Oil, Gas Prices Continue Their Climb
Back on June 1, July crude futures closed at $91.97/bbl. If you bought in on June 1, it’s been a good month. West Texas Intermediate or WTI, the benchmark for U.S. crude prices, closed for July 22 (September contract) at $106.95. This will almost definitely translate into a higher price at the pump. The national average is up 17 cents since the beginning of July. Sources differ on where the price is headed. Some argue the market is set for a major correction. Others think it has room to grow yet. For the consumer, it’s become business as usual: rob Peter to pay Paul. Those of us here in the heartland have to keep the tanks full to keep working and will have to contend with what the world market hands us, at least for now.
So why the run up in prices in oil futures? Part of the blame goes to the continuing drama in Egypt. Fears over disruptions in the Suez Canal have driven world markets into a near frenzy. About 2.4 million barrels of oil travel through the canal every day, making it one of the most crucial lifelines to that half of the globe. And while Cushing, OK is the hub for U.S. domestic crude, the link in prices for WTI, Brent Crude and the centuries-old tensions of the middle east have Cushing just as jittery at times as anyone depending on the Suez. Just days ago, gasoline demand was trending downward. With high crude supplies at Cushing and demand flat and falling, economics 101 dictates prices should be falling.
What about the speculators, the traders who move the contracts every hour of every day? What’s their role? According to Alex Mills, President of the Texas Alliance of Energy Producers, about ’90 percent of all barrels are never actually traded…it’s all paper barrels.’ That is, most of those buying up contracts never, ever take delivery on a single barrel of oil. ‘It’s a commodity, just like natural gas, pork bellies, corn…’, said Mills. Mills says the exact impact these paper trades have is hard to determine, given the size and scope of the world market itself.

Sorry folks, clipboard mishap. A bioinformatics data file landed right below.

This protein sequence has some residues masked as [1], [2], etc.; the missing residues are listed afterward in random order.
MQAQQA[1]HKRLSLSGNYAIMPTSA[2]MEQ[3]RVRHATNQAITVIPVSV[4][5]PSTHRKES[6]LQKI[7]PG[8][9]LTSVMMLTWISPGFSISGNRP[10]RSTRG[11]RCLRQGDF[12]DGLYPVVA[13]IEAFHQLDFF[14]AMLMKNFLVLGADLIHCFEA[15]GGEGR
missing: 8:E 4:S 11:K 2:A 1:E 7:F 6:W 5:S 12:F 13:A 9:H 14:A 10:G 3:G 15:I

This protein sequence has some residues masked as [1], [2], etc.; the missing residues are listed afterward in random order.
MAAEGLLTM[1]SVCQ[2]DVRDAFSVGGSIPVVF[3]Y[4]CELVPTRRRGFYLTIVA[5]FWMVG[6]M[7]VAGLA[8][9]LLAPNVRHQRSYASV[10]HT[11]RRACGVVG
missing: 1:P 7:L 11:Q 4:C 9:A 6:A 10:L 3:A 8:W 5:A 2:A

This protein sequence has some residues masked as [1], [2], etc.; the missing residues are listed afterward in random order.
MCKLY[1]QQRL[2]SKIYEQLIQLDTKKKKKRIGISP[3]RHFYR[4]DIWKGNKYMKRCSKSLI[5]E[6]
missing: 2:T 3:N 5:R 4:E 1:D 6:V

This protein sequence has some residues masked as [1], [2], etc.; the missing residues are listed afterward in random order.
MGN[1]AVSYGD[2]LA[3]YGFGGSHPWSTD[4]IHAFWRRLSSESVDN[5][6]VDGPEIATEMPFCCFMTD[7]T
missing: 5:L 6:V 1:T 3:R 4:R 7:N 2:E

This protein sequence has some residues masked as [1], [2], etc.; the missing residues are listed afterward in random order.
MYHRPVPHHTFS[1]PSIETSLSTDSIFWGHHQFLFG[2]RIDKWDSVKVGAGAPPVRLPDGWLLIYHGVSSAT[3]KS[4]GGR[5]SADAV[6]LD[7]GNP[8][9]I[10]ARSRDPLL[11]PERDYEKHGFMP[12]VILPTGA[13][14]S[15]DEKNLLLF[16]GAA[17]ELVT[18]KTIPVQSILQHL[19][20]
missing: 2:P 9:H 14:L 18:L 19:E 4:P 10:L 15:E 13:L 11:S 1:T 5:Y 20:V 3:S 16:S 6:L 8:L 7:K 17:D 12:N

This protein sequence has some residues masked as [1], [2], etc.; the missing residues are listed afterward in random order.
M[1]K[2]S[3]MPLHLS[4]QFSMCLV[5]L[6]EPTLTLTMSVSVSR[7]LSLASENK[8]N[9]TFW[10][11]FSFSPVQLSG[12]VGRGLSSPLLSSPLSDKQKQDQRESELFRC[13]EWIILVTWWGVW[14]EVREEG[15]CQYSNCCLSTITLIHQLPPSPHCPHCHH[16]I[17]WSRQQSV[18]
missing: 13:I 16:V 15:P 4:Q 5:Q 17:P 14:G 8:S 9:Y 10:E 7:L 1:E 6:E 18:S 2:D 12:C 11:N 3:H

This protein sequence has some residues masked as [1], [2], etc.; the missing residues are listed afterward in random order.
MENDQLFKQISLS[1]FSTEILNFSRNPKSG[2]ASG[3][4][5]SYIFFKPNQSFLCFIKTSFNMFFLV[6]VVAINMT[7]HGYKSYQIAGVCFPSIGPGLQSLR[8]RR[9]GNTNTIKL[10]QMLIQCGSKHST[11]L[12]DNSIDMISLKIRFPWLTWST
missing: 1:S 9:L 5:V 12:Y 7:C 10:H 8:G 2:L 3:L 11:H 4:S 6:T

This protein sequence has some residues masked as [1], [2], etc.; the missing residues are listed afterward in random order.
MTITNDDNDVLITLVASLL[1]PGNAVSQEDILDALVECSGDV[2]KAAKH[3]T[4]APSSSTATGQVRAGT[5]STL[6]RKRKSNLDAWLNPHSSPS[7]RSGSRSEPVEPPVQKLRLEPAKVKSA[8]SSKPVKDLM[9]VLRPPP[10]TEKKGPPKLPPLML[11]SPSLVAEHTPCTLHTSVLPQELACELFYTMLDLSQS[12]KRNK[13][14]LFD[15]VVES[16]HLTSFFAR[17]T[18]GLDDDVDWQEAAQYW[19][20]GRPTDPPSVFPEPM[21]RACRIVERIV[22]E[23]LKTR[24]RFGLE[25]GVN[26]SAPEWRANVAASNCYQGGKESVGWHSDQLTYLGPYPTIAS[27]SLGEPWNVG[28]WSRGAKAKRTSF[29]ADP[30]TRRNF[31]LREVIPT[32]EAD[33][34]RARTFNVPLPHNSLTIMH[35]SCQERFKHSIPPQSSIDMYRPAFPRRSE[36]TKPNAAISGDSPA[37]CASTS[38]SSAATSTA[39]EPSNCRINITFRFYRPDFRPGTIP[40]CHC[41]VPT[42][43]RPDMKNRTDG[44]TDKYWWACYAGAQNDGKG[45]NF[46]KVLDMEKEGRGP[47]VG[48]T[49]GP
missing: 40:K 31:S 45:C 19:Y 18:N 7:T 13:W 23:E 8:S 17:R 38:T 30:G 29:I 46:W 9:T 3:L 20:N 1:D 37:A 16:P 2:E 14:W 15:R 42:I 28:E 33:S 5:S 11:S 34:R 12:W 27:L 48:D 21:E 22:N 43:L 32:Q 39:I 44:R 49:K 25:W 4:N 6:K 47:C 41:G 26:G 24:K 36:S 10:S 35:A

The good news in all of this is that a cycle of decline for U.S. crude production appears to be broken. Mills went on to say that ‘The big increase in domestic production…it’s turned around a 20 to 30 year cycle of decline. I didn’t think I’d ever see this happen.’ Energy independence for the U.S. is still the stated goal for many economists, producers and leaders. But Mills says we ‘must have a government that all energy sources, oil, coal, wind and solar, play a role in this independence.’ And that points to an even bigger issue. What is to happen to an economy where the President has flat out stated, in so many words, that he wants to shutter the coal industry? The Keystone Pipeline is partially complete, but vital pieces of that puzzle remain blocked by this administration. It’s one of the keys to making America truly energy independent.